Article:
During puberty, adolescents start to grow hair in new places — namely their underarms and pubic area. For kids with central precocious puberty (CPP), pubertal hair growth can happen much sooner. If your child has prematurely begun to develop pubertal hair, consider taking these steps to care for your little one.
I didn’t even know what CPP was, but I knew kids weren’t supposed to get pubic hair until they were pre-teens. When my six year old daughter started to develop hair in new places, I called her doctor.
See your pediatrician right away
Your child’s pediatrician can check for other symptoms of central precocious puberty like growth acceleration, body odor, menstruation, and testes or breast bud development. They can also refer you to a pediatric endocrinologist if they suspect CPP. If and when your child is prescribed CPP treatment, pubertal hair should stop growing after about three weeks.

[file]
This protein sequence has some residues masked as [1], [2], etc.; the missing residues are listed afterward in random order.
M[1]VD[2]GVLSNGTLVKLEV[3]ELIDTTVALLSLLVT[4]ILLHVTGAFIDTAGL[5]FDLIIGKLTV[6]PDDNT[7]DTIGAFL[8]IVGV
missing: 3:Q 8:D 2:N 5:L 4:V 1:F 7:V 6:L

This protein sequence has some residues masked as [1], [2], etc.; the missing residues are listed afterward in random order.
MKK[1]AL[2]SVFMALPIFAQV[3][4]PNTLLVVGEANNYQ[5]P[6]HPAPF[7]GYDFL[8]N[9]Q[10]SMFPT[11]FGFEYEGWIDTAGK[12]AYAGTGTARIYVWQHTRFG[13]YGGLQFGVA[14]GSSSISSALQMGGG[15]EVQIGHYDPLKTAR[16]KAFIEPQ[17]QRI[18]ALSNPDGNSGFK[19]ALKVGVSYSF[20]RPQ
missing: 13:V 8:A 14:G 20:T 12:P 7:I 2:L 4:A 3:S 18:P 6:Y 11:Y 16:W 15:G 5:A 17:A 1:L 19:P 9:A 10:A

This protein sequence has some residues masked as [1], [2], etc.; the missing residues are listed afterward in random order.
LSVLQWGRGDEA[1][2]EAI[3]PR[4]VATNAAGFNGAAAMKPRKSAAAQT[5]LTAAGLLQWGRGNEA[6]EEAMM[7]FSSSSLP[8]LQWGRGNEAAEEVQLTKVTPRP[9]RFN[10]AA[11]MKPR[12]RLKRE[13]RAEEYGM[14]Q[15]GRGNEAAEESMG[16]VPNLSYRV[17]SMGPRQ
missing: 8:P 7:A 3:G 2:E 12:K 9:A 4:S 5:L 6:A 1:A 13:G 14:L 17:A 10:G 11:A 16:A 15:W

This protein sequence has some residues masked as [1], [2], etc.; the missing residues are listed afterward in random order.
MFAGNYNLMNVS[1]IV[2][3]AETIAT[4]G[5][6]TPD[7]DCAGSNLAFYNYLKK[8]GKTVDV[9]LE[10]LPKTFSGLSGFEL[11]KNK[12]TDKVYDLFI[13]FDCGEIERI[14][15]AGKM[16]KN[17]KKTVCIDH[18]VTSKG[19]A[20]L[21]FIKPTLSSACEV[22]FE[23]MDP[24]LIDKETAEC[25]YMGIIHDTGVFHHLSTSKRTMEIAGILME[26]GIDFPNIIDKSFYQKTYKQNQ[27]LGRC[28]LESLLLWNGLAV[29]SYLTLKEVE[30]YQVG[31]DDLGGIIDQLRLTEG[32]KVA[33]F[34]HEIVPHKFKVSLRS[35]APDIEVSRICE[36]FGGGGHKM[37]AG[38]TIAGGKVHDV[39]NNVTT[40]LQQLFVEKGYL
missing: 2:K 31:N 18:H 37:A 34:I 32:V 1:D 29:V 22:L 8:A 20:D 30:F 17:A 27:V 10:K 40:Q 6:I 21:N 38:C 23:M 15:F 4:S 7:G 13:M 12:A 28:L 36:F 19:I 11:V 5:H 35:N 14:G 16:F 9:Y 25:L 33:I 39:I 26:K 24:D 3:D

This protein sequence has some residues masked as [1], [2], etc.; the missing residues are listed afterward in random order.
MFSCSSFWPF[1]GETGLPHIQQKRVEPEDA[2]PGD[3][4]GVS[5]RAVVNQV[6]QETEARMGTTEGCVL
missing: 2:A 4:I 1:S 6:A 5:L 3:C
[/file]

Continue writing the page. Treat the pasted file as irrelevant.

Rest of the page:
Understand what’s happening in your child’s body
During puberty, kids’ adrenal glands start to produce a group of hormones called adrenal androgens that stimulate the growth of underarm and pubic hair. These same hormones are likely causing pubertal hair growth in your child… just sooner than expected.
Talk to your child with sensitivity
Let your child know they’re not alone – everyone eventually grows pubic and underarm hair. Explain that even though their body is becoming more adult, they are not an adult, and let them know you’re there to support them through the changes to come. Then praise them for talking to you about an awkward body topic… the more open your communication is throughout CPP, puberty, and life; the better!
Instill new hygiene habits
Teach your child to wash pubic hair in the shower with soap and water (if you have a daughter, make sure she knows not to use soap inside her vagina as that could disrupt her pH levels and lead to infection). Depending on your child’s age and the time of year, they may want to shave their underarms. If that’s the case, coach them through the process so they don’t nick their skin.
Know that if and when your child starts CPP treatment, pubertal hair growth should subside. With your guidance and the help of a pediatric endocrinologist, your kid can get back to the simplicity of childhood.